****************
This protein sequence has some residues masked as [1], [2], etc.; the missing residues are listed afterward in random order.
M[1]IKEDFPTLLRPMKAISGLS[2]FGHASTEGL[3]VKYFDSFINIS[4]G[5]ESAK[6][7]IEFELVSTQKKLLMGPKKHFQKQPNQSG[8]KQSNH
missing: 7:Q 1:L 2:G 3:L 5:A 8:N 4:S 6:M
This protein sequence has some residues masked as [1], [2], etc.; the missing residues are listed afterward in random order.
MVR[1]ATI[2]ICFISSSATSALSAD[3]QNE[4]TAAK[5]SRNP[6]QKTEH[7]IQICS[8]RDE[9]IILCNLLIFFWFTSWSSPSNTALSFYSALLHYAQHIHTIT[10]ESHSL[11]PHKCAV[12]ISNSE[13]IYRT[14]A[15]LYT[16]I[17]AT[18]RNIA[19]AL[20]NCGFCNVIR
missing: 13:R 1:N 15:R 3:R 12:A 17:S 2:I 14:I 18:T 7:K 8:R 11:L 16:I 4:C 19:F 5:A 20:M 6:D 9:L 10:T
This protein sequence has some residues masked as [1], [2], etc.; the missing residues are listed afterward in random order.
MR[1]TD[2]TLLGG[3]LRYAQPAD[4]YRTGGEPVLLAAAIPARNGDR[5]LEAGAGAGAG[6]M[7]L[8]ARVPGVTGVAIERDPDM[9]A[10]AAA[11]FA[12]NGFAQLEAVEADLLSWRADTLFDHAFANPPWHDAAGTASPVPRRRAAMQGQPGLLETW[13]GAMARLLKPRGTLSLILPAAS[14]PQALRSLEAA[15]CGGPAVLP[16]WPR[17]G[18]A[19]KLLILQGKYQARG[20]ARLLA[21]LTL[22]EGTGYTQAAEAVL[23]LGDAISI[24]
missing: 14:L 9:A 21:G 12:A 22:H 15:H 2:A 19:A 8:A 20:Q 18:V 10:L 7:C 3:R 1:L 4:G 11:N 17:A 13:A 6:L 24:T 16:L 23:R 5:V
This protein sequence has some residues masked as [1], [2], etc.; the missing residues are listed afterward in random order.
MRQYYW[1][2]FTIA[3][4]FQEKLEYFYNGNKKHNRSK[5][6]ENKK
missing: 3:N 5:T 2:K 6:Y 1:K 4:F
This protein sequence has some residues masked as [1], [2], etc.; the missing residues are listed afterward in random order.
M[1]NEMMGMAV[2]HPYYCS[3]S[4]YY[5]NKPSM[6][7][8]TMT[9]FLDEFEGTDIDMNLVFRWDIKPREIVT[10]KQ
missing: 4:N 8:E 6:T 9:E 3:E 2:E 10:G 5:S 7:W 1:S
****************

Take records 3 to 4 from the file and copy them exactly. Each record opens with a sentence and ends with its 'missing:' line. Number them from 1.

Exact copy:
This protein sequence has some residues masked as [1], [2], etc.; the missing residues are listed afterward in random order.
MR[1]TD[2]TLLGG[3]LRYAQPAD[4]YRTGGEPVLLAAAIPARNGDR[5]LEAGAGAGAG[6]M[7]L[8]ARVPGVTGVAIERDPDM[9]A[10]AAA[11]FA[12]NGFAQLEAVEADLLSWRADTLFDHAFANPPWHDAAGTASPVPRRRAAMQGQPGLLETW[13]GAMARLLKPRGTLSLILPAAS[14]PQALRSLEAA[15]CGGPAVLP[16]WPR[17]G[18]A[19]KLLILQGKYQARG[20]ARLLA[21]LTL[22]EGTGYTQAAEAVL[23]LGDAISI[24]
missing: 14:L 9:A 21:G 12:A 22:H 15:H 2:A 19:A 8:A 20:Q 18:V 10:L 7:C 3:R 1:L 4:G 11:N 17:A 13:A 6:L 24:T 16:L 23:R 5:V
This protein sequence has some residues masked as [1], [2], etc.; the missing residues are listed afterward in random order.
MRQYYW[1][2]FTIA[3][4]FQEKLEYFYNGNKKHNRSK[5][6]ENKK
missing: 3:N 5:T 2:K 6:Y 1:K 4:F